If desired, the relief valve of the present invention may incorporate, as illustrated in FIG. 15, a valve seat 220, surrounding a valve port 221, which is designed to assist in initial breakaway of the rising closure member 222 from the seat 220. This feature is significant in applications where polymerized or other sticky substances may be deposited on the closure member 222 and/or seat 220 which might not allow the closure member 222 to breakaway at the design pressure. The seat 220 has a groove 223 formed in the sealing surface thereof. This groove 223 communicates in at least one point with an injector tube 224 which extends externally of the valve body or housing. Periodically, when adverse conditions are suspected, high pressure, air, gas, solvent or other liquid may be internally injected through the injector tube 224 passing to the groove 223 to apply an instant pressure to breakaway the closure member 222 from the sealing surface of the seat 220. Because the injection medium is applied in very short and rapid bursts, the overall operation of the valve is not affected. This safety seat affords additional insurance that the rising closure member will breakaway at the prescribed pressure when called upon to react, further assuring a fail safe valve.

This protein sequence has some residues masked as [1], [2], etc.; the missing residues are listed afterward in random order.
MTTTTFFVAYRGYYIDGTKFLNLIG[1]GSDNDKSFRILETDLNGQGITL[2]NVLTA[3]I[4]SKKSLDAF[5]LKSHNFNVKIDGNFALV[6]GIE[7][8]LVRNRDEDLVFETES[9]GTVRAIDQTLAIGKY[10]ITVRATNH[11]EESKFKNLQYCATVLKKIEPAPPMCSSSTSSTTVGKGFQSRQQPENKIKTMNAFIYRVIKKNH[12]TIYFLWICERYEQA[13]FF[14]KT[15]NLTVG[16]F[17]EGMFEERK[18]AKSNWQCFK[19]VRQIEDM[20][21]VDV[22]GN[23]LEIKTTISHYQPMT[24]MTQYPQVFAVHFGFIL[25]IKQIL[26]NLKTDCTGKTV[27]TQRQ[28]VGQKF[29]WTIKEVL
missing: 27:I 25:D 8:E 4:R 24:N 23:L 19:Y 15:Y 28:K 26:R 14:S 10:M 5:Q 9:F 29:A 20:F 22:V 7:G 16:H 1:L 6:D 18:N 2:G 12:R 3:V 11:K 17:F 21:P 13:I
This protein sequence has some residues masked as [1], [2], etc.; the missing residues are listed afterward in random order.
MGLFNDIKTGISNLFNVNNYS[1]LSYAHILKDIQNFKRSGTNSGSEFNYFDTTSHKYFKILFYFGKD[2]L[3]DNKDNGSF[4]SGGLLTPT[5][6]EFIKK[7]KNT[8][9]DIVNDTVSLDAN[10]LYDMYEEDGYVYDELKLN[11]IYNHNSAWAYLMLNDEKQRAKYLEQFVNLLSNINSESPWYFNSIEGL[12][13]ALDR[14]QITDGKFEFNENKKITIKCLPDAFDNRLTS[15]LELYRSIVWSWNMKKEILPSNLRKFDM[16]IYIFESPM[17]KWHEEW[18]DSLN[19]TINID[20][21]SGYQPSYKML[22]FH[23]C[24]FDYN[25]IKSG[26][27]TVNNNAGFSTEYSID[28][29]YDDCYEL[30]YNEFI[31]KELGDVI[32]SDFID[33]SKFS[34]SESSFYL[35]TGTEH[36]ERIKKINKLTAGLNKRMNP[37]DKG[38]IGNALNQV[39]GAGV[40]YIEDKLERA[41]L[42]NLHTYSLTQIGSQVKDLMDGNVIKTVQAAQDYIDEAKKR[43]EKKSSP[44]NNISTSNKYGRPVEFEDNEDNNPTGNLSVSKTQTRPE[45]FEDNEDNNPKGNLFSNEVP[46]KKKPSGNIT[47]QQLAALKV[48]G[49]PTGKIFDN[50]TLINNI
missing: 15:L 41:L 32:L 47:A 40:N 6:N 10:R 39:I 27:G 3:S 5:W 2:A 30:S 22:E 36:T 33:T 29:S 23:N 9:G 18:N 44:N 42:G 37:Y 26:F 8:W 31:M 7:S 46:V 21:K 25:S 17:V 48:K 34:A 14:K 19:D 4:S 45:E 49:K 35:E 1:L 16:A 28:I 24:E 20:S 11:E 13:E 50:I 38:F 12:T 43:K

FIGS. 16, 17 and 18 illustrate a closure valve assembly 230 embodying the principles of the present invention in a replaceable cartridge assembly. The cartridge assembly 230 is placed in a port of a pressure plate or vacuum plate such as any of those described with reference to the valves of FIGS. 1-10. In the illustrations of FIGS. 16-18, it will be assumed that the cartridge assembly 230 is being used in valve for a vessel under low positive pressure. The cartridge assembly will include a downwardly projecting tubular base 231 which becomes a valve port 232 and a surrounding valve seat 233. A tubular guide 234 projects upwardly from the valve port 232 to guide a closure member 235. The entire cartridge would be properly positioned in the port or aperture of the pressure or vacuum plate 274 and then firmly held in place by a restraining plate 236. The restraining plate 236 might be an upper pressure plate, a weather hood, plenum wall or any suitable portion of the relief valve with which it is used. Three different sealing arrangements are shown with these cartridge assemblies 230. In FIG. 16 the seal 237 is an annular channel cross-sectioned member which is fitted around the edges of the aperture or port of plate 274. In FIG. 17 the seal 238 is an O-ring seal placed in a groove around the tubular portion 231. In FIG. 18 the seal 239 is an O-ring seal placed in a groove around the aperture or port of plate 274.